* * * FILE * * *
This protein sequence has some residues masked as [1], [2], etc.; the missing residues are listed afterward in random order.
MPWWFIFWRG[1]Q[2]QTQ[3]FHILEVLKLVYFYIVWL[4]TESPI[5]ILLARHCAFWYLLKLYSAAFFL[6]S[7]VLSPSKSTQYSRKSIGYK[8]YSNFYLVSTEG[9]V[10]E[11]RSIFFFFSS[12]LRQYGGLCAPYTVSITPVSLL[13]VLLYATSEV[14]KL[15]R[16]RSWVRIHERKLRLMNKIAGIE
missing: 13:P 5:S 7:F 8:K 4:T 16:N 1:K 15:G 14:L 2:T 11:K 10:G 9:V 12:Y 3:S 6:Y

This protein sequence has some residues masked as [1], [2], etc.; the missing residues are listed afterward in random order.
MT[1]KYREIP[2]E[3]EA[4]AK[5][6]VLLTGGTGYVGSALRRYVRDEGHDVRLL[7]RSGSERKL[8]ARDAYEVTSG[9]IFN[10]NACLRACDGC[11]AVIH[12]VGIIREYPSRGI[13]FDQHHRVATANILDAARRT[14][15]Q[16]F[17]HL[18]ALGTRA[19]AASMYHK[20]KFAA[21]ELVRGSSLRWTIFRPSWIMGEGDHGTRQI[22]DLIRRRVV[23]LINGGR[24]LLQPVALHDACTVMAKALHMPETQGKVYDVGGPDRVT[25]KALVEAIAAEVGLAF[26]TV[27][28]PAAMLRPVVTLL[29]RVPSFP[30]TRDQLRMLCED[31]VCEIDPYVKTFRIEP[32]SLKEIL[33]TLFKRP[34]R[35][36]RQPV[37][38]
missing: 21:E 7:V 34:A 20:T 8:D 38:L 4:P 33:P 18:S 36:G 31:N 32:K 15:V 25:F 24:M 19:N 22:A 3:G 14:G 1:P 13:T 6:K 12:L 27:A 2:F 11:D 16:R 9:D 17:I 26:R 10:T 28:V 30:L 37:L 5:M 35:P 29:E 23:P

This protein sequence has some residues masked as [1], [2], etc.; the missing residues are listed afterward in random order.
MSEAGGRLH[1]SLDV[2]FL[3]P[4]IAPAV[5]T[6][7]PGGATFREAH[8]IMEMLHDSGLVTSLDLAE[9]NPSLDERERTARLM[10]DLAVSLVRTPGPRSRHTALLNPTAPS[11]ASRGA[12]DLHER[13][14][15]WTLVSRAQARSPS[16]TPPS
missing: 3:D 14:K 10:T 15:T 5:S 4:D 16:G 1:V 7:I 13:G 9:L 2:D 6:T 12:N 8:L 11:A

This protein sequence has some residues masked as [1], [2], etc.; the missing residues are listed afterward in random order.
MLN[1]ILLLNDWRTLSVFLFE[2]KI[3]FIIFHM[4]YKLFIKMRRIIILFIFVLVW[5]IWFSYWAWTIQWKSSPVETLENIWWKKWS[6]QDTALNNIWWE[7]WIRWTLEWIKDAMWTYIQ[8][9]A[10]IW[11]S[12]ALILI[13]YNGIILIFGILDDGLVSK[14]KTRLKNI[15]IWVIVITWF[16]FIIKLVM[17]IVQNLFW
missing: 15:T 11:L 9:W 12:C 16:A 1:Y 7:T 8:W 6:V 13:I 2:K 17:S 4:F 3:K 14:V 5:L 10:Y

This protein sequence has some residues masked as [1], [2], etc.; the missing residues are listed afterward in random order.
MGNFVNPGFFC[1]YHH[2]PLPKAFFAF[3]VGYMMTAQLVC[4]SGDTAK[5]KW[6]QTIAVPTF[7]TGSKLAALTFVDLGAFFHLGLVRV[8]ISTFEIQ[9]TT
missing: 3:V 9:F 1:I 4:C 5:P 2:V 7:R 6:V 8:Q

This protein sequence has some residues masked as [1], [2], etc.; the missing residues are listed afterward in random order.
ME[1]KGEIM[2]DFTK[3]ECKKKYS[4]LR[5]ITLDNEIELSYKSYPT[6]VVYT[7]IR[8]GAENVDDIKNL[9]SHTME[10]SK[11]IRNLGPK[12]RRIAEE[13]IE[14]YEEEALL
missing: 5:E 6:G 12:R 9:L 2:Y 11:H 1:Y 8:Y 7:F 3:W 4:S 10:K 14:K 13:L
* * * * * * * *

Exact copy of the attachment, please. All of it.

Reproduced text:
This protein sequence has some residues masked as [1], [2], etc.; the missing residues are listed afterward in random order.
MPWWFIFWRG[1]Q[2]QTQ[3]FHILEVLKLVYFYIVWL[4]TESPI[5]ILLARHCAFWYLLKLYSAAFFL[6]S[7]VLSPSKSTQYSRKSIGYK[8]YSNFYLVSTEG[9]V[10]E[11]RSIFFFFSS[12]LRQYGGLCAPYTVSITPVSLL[13]VLLYATSEV[14]KL[15]R[16]RSWVRIHERKLRLMNKIAGIE
missing: 13:P 5:S 7:F 8:K 4:T 16:N 1:K 15:G 14:L 2:T 11:K 10:G 9:V 12:Y 3:S 6:Y

This protein sequence has some residues masked as [1], [2], etc.; the missing residues are listed afterward in random order.
MT[1]KYREIP[2]E[3]EA[4]AK[5][6]VLLTGGTGYVGSALRRYVRDEGHDVRLL[7]RSGSERKL[8]ARDAYEVTSG[9]IFN[10]NACLRACDGC[11]AVIH[12]VGIIREYPSRGI[13]FDQHHRVATANILDAARRT[14][15]Q[16]F[17]HL[18]ALGTRA[19]AASMYHK[20]KFAA[21]ELVRGSSLRWTIFRPSWIMGEGDHGTRQI[22]DLIRRRVV[23]LINGGR[24]LLQPVALHDACTVMAKALHMPETQGKVYDVGGPDRVT[25]KALVEAIAAEVGLAF[26]TV[27][28]PAAMLRPVVTLL[29]RVPSFP[30]TRDQLRMLCED[31]VCEIDPYVKTFRIEP[32]SLKEIL[33]TLFKRP[34]R[35][36]RQPV[37][38]
missing: 21:E 7:V 34:A 20:T 8:D 38:L 4:P 33:P 18:S 36:G 31:N 32:K 15:V 25:F 24:M 19:N 22:A 3:G 14:G 1:P 13:T 6:K 12:L 27:A 2:F 11:D 16:R 9:D 17:I 26:R 10:T 28:V 30:L 37:L 5:M 35:P 29:E 23:P

This protein sequence has some residues masked as [1], [2], etc.; the missing residues are listed afterward in random order.
MSEAGGRLH[1]SLDV[2]FL[3]P[4]IAPAV[5]T[6][7]PGGATFREAH[8]IMEMLHDSGLVTSLDLAE[9]NPSLDERERTARLM[10]DLAVSLVRTPGPRSRHTALLNPTAPS[11]ASRGA[12]DLHER[13][14][15]WTLVSRAQARSPS[16]TPPS
missing: 3:D 14:K 10:T 15:T 5:S 4:D 16:G 1:V 7:I 13:G 9:L 2:D 6:T 12:N 8:L 11:A

This protein sequence has some residues masked as [1], [2], etc.; the missing residues are listed afterward in random order.
MLN[1]ILLLNDWRTLSVFLFE[2]KI[3]FIIFHM[4]YKLFIKMRRIIILFIFVLVW[5]IWFSYWAWTIQWKSSPVETLENIWWKKWS[6]QDTALNNIWWE[7]WIRWTLEWIKDAMWTYIQ[8][9]A[10]IW[11]S[12]ALILI[13]YNGIILIFGILDDGLVSK[14]KTRLKNI[15]IWVIVITWF[16]FIIKLVM[17]IVQNLFW
missing: 15:T 11:L 9:W 12:C 16:A 1:Y 7:T 8:W 6:V 13:I 2:K 17:S 4:F 3:K 14:V 5:L 10:Y

This protein sequence has some residues masked as [1], [2], etc.; the missing residues are listed afterward in random order.
MGNFVNPGFFC[1]YHH[2]PLPKAFFAF[3]VGYMMTAQLVC[4]SGDTAK[5]KW[6]QTIAVPTF[7]TGSKLAALTFVDLGAFFHLGLVRV[8]ISTFEIQ[9]TT
missing: 3:V 9:F 1:I 4:C 5:P 2:V 7:R 6:V 8:Q

This protein sequence has some residues masked as [1], [2], etc.; the missing residues are listed afterward in random order.
ME[1]KGEIM[2]DFTK[3]ECKKKYS[4]LR[5]ITLDNEIELSYKSYPT[6]VVYT[7]IR[8]GAENVDDIKNL[9]SHTME[10]SK[11]IRNLGPK[12]RRIAEE[13]IE[14]YEEEALL
missing: 5:E 6:G 12:R 9:L 2:Y 11:H 1:Y 8:Y 7:F 3:W 4:S 10:K 14:K 13:L